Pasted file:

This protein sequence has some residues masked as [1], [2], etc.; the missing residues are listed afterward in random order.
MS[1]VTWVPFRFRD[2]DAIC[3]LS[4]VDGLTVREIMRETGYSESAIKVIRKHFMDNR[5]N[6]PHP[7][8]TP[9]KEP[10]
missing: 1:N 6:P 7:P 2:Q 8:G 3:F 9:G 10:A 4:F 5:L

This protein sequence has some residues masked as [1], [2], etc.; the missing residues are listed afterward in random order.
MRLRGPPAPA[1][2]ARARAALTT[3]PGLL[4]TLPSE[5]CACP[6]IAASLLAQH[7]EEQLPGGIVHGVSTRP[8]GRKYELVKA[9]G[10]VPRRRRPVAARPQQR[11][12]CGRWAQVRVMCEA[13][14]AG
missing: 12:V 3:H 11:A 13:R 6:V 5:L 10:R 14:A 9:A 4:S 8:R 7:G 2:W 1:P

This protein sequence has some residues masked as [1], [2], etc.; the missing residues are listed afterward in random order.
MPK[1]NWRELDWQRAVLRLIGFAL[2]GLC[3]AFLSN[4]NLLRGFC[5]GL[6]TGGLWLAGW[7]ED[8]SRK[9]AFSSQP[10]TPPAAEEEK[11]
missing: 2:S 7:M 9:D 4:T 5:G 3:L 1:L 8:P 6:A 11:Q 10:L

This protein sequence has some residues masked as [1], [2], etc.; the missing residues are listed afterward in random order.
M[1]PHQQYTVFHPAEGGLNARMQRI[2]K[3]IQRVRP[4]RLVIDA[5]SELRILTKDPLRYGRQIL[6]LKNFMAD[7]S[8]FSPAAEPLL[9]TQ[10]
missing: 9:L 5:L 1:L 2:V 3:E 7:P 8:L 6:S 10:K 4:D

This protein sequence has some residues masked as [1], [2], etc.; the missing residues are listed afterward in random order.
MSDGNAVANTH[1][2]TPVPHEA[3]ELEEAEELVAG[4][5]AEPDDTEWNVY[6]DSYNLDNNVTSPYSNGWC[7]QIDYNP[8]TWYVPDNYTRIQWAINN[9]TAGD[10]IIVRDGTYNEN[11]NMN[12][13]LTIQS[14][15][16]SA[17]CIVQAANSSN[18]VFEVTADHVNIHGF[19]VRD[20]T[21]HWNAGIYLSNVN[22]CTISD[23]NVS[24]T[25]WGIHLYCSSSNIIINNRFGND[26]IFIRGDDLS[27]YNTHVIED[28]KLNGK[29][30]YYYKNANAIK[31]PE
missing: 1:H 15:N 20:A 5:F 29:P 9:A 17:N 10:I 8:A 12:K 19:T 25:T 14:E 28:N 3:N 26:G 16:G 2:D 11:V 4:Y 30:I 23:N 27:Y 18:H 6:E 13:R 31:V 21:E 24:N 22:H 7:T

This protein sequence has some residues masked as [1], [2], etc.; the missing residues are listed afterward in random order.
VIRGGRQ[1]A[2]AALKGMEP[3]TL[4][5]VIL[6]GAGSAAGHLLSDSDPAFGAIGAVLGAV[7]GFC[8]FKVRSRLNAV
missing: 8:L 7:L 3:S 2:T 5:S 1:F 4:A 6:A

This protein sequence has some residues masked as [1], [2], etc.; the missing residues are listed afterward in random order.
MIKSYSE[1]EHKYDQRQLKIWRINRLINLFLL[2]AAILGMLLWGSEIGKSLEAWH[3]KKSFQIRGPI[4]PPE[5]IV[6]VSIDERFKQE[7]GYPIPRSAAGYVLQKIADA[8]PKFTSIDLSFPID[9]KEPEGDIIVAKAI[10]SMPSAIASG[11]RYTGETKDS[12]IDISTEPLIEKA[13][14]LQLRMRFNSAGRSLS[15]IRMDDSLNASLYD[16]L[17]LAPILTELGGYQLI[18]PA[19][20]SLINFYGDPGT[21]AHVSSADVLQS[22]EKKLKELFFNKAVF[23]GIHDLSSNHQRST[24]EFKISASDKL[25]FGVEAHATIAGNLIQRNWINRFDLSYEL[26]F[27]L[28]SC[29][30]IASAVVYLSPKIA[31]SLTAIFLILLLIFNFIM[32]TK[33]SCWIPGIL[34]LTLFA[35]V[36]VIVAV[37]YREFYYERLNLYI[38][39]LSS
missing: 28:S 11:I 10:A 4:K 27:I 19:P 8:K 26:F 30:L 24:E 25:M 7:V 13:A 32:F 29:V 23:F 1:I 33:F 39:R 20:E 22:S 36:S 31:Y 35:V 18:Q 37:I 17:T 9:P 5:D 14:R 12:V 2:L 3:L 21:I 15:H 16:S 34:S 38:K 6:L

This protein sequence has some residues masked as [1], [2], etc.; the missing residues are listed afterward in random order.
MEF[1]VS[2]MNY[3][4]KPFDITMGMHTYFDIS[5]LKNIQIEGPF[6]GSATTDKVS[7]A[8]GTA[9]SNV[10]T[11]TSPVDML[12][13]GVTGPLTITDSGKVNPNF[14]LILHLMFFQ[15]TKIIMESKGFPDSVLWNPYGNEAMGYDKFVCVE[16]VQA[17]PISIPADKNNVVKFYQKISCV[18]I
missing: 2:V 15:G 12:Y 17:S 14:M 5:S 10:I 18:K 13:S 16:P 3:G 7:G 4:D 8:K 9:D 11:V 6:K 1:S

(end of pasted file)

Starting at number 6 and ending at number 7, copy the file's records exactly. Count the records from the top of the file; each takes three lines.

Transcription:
This protein sequence has some residues masked as [1], [2], etc.; the missing residues are listed afterward in random order.
VIRGGRQ[1]A[2]AALKGMEP[3]TL[4][5]VIL[6]GAGSAAGHLLSDSDPAFGAIGAVLGAV[7]GFC[8]FKVRSRLNAV
missing: 8:L 7:L 3:S 2:T 5:S 1:F 4:A 6:A

This protein sequence has some residues masked as [1], [2], etc.; the missing residues are listed afterward in random order.
MIKSYSE[1]EHKYDQRQLKIWRINRLINLFLL[2]AAILGMLLWGSEIGKSLEAWH[3]KKSFQIRGPI[4]PPE[5]IV[6]VSIDERFKQE[7]GYPIPRSAAGYVLQKIADA[8]PKFTSIDLSFPID[9]KEPEGDIIVAKAI[10]SMPSAIASG[11]RYTGETKDS[12]IDISTEPLIEKA[13][14]LQLRMRFNSAGRSLS[15]IRMDDSLNASLYD[16]L[17]LAPILTELGGYQLI[18]PA[19][20]SLINFYGDPGT[21]AHVSSADVLQS[22]EKKLKELFFNKAVF[23]GIHDLSSNHQRST[24]EFKISASDKL[25]FGVEAHATIAGNLIQRNWINRFDLSYEL[26]F[27]L[28]SC[29][30]IASAVVYLSPKIA[31]SLTAIFLILLLIFNFIM[32]TK[33]SCWIPGIL[34]LTLFA[35]V[36]VIVAV[37]YREFYYERLNLYI[38][39]LSS
missing: 28:S 11:I 10:A 4:K 27:I 19:P 8:K 26:F 30:L 24:E 25:M 7:V 13:A 32:F 29:V 23:F 1:I 33:F 39:R 20:E 22:S 36:S 31:Y 35:V 18:Q 37:I 17:T 9:P 5:D 14:R 12:V 2:L 3:L 21:I 15:H 16:S 34:S 38:K 6:L